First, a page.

The New Station

By Phaedra Cook | Make Favorite

Photo: D. Jones Photography | Catering: Jackson and Company

Sure, standard buffets and plated dinners are perfectly appropriate options for nourishing reception guests. But there’s nothing like an interactive food station to get guests up, mingling and “mmm”-ing. Chris Nguyen, owner of Café Natalie Catering, says, “If you’re going to go the stations route, it’s all about customization.” In other words, the sky’s the limit on creativity, and just about any kind of food can be on the menu.

Childhood Faves, Grownup Style

Some of the most popular wedding reception stations feature foods that the bride and groom have loved their entire lives, but with a special-occasion twist.

Priscilla Walker of Hotel ZaZa says their fantastic macaroni-and-cheese station features pasta with a variety of cheeses and gourmet toppings, such as bacon and caramelized onion—even fried chicken and crab!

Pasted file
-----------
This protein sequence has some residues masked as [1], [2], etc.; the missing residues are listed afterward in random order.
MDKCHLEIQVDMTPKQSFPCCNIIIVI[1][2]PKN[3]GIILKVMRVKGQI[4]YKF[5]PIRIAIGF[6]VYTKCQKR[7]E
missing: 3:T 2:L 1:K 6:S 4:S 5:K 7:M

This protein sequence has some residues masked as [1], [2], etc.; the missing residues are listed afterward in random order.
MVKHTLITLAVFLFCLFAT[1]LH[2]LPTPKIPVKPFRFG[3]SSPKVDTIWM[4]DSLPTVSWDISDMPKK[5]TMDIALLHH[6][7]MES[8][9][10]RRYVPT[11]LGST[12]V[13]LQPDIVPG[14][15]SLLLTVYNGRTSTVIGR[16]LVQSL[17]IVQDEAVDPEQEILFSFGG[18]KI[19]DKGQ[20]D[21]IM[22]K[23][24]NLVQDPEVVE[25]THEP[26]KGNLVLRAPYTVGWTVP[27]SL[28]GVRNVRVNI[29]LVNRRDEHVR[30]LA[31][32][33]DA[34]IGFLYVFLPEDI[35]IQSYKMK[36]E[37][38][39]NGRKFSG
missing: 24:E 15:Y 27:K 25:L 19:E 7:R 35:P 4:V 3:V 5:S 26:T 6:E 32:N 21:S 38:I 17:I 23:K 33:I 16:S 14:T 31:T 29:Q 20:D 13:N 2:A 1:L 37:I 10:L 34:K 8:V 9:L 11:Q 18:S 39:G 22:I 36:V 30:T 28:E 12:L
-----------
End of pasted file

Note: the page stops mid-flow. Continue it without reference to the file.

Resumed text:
And believe it or not, whipped- or mashed-potato bars are still extremely popular, even for high-end receptions. Choices at Hotel ZaZa include Idaho, red-skinned and sweet potatoes. Cheese, gravy and scallions are just a few of the toppings available for savory potato varieties, while diners love topping their sweet potatoes with marshmallows and candied pecans.

Nguyen says one of his brides loved grilled cheese sandwiches made with Kraft singles, accompanied by tomato soup, so his team created a station with three types of grilled cheese served with accompanying soup shooters. They used sophisticated breads for the sandwiches, including sun-dried-tomato brioche and Gruyere-pesto baguette, while the soup choices included split-pea soup, boar chili, and the requisite tomato—in this case, a scratch-made version, not Campbell’s.